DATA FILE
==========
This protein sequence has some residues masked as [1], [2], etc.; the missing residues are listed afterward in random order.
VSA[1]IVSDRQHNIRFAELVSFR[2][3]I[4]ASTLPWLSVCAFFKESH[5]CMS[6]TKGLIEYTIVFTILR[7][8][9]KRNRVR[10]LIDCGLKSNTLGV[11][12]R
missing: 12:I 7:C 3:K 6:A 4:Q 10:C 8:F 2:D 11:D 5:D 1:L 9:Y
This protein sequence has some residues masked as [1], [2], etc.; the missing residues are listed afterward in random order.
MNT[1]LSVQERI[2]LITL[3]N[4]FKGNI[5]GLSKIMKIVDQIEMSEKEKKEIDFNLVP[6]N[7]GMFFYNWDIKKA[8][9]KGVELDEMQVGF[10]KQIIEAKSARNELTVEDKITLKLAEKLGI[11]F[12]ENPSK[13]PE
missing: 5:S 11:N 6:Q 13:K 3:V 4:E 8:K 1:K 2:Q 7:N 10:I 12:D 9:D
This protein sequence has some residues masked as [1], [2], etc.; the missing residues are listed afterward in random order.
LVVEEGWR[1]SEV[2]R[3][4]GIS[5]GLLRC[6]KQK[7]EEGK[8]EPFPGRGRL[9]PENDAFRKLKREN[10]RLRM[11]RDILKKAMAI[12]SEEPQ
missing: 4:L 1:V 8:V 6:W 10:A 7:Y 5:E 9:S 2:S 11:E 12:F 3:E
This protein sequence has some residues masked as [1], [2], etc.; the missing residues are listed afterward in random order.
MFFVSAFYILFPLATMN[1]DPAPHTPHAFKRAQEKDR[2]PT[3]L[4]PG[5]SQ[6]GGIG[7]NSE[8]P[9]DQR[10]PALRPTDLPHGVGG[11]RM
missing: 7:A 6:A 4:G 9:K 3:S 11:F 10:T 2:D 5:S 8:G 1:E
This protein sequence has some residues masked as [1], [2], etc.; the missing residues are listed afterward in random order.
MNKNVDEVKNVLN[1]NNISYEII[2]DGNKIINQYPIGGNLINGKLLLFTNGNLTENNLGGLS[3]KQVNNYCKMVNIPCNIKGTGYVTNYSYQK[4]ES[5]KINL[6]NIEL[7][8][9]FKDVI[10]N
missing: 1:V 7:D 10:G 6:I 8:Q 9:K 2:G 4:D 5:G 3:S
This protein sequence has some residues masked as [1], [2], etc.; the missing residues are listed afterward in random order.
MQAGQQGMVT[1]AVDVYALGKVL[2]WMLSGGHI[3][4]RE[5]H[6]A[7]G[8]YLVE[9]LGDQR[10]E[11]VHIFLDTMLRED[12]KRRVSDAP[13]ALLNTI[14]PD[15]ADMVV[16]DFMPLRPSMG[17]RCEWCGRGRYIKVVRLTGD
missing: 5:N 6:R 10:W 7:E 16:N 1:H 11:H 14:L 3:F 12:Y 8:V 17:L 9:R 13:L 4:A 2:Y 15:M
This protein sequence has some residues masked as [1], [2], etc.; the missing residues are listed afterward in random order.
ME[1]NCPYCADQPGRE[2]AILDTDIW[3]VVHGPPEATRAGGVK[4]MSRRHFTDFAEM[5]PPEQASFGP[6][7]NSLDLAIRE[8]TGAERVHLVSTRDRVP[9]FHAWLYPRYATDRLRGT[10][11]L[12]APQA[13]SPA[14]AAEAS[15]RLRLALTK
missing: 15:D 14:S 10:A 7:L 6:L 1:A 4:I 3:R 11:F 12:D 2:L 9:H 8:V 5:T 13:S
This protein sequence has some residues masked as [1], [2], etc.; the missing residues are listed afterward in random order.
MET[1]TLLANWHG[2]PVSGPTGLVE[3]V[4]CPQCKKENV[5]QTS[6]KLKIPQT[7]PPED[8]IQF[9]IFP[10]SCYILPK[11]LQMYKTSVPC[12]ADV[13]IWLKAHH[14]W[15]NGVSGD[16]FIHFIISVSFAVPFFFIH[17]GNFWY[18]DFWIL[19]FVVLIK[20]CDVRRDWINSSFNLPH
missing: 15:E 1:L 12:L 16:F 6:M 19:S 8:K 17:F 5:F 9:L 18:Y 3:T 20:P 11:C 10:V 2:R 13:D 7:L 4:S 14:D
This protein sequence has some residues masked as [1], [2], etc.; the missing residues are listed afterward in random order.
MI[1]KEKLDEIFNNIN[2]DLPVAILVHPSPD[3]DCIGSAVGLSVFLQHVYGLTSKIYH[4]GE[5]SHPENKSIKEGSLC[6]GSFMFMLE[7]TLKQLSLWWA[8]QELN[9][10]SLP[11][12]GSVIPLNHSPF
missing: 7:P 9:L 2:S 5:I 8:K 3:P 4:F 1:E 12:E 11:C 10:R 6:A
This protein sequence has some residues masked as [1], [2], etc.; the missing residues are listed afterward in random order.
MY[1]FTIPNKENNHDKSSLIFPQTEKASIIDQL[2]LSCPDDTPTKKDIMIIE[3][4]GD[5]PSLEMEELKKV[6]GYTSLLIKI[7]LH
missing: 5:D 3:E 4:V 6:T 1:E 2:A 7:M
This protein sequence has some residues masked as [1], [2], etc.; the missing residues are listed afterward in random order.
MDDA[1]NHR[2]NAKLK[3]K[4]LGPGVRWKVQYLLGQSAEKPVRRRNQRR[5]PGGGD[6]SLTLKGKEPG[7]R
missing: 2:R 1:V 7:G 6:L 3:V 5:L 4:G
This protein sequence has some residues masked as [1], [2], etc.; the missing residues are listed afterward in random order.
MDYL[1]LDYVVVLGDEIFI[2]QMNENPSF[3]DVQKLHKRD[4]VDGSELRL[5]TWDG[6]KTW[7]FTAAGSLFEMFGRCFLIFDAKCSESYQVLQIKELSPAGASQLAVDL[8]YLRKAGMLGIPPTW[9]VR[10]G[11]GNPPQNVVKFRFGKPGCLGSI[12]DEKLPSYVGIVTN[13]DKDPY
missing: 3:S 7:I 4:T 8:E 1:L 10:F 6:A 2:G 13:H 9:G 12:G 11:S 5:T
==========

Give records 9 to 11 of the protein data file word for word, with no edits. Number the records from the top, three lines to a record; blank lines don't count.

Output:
This protein sequence has some residues masked as [1], [2], etc.; the missing residues are listed afterward in random order.
MI[1]KEKLDEIFNNIN[2]DLPVAILVHPSPD[3]DCIGSAVGLSVFLQHVYGLTSKIYH[4]GE[5]SHPENKSIKEGSLC[6]GSFMFMLE[7]TLKQLSLWWA[8]QELN[9][10]SLP[11][12]GSVIPLNHSPF
missing: 7:P 9:L 2:S 5:I 8:K 3:P 4:F 1:E 12:E 11:C 10:R 6:A
This protein sequence has some residues masked as [1], [2], etc.; the missing residues are listed afterward in random order.
MY[1]FTIPNKENNHDKSSLIFPQTEKASIIDQL[2]LSCPDDTPTKKDIMIIE[3][4]GD[5]PSLEMEELKKV[6]GYTSLLIKI[7]LH
missing: 5:D 3:E 4:V 6:T 1:E 2:A 7:M
This protein sequence has some residues masked as [1], [2], etc.; the missing residues are listed afterward in random order.
MDDA[1]NHR[2]NAKLK[3]K[4]LGPGVRWKVQYLLGQSAEKPVRRRNQRR[5]PGGGD[6]SLTLKGKEPG[7]R
missing: 2:R 1:V 7:G 6:L 3:V 5:L 4:G